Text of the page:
Is it possible that your mobile phone could become the missing link in a global solution for ending the HIV/AIDS epidemic?
At the week-long AIDS 2012 conference in Washington, participants have been discussing a wide range of potential solutions, and not surprisingly, a number of these solutions have touched on emerging strategies that use mobile phones for preventing HIV, sharing information about HIV/AIDS and reaching young members of at-risk populations. Mobile health, or mHealth, once on the fringe of how we thought about AIDS, is now entering the mainstream.
Do the math and you’ll see why mobile phones are so important in ending the HIV/AIDS epidemic. They are simply one of the most effective ways for health-care workers to reach large populations in resource-poor areas at little or no cost. Nearly 7 in 10 AIDS victims reside in Africa, a place where twenty years ago, the mobile phone was a luxury. Today, the mobile phone has become so ubiquitous that the continent is among the largest mobile markets in the world, with 600 million mobile phone users. That makes the mobile phone one of the best ways — if not the best way — to improve the effectiveness of outreach efforts by local health workers and empower thousands of young people in Africa.
Most encouragingly, mobile health success stories related to HIV/AIDS — many of them within Africa — are starting to proliferate. There is a growing belief that mobile phones can be used to turn the tide on HIV/AIDS. Kenya has had success in using SMS-based messaging to monitor and support antiretroviral therapy, while Rwanda has used mobile phones as a way to disseminate drug and patient information to a wider audience. The Grameen Foundation, best known for its micro-lending initiatives within emerging markets, is now working on a mobile health initiative within emerging markets to reach HIV/AIDS populations.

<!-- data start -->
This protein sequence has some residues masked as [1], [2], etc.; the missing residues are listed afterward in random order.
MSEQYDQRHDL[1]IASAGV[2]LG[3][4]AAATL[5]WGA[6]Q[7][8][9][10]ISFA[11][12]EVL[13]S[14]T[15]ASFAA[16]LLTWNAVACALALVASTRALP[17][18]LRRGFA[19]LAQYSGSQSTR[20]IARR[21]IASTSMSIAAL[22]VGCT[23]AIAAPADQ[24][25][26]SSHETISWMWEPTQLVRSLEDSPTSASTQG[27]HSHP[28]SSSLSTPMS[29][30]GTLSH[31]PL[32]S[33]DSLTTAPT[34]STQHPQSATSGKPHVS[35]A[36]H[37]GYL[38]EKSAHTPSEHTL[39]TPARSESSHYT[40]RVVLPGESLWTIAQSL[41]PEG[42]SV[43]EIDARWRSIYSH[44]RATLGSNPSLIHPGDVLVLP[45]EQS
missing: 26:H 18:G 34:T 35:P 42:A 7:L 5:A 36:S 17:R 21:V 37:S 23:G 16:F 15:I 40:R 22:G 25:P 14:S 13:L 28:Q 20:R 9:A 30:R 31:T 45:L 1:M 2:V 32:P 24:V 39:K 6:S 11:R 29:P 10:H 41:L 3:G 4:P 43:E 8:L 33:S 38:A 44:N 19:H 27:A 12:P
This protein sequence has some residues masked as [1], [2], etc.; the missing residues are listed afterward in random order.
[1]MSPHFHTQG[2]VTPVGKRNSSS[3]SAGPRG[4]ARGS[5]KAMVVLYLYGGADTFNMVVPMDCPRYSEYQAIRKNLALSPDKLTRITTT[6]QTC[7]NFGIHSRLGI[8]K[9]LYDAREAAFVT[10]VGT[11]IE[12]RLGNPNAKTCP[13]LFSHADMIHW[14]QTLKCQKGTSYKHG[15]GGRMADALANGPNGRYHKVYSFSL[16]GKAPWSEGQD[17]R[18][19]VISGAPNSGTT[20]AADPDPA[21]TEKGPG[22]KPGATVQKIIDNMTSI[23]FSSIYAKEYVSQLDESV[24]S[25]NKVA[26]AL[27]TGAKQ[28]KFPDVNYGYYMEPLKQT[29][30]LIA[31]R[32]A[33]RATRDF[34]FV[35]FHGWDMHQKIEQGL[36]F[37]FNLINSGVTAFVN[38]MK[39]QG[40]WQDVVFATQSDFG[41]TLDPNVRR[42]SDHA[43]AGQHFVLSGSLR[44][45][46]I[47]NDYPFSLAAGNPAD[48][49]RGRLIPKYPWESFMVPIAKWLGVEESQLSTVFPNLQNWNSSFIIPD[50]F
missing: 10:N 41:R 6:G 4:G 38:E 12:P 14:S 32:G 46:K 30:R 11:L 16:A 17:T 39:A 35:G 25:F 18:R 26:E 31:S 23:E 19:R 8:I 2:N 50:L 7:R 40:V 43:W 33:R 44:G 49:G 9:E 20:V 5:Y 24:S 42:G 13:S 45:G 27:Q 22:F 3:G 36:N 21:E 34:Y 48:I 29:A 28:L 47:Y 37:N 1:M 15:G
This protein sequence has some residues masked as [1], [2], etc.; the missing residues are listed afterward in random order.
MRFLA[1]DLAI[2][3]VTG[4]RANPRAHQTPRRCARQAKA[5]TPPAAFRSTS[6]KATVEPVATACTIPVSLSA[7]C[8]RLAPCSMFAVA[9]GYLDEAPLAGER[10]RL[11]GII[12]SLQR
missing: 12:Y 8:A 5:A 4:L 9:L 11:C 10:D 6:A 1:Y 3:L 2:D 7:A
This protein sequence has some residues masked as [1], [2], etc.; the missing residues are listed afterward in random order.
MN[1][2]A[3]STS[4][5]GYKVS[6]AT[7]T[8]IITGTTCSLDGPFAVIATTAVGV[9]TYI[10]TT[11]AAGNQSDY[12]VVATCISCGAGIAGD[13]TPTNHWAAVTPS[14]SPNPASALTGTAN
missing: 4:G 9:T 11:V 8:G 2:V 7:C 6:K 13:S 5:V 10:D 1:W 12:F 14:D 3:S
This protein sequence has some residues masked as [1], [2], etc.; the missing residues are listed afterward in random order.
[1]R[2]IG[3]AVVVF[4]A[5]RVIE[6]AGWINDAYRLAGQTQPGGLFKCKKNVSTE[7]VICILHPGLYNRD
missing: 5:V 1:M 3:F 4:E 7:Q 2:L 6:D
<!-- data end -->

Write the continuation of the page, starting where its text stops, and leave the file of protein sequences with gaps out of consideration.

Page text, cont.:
Does that mean that we’re at a potential turning point in the fight against HIV/AIDS? Bill Gates, a keynote speaker at this year's AIDS 2012 as well as last year’s mHealth Summit, certainly thinks so. Medical professionals and NGO leaders are already starting to see how mobile health innovations can lead to new breakthroughs in the fight against HIV/AIDS. UNAIDS Executive Director Michel Sidibé recently commented that mobile phones are a new weapon in the fight against AIDS: “The potential of social media and mobile technologies to re-energize the AIDS movement is clear. We need nothing less than an HIV prevention revolution, with social media and mobile technology at its core.”
Even though many may feel that the United States is no longer the global leader in the effort to end the HIV/AIDS epidemic, the U.S. can still lead when it comes to creating, promoting and distributing new mobile technologies. The U.S. Department of Health & Human Services (HHS), for example, recently redesigned its AIDS.gov Web site to make it mobile-friendly. This doesn’t mean you’ll be able to download an app that will cure AIDS, but it does mean that health-care providers may be using mobile phones to track adherence to medication regimes, follow up with patients in remote areas, collect treatment data, or send messages to patients about prevention measures. The solution, as the saying goes, is in the palm of our hands. We just need to pick up the phone and answer the call.
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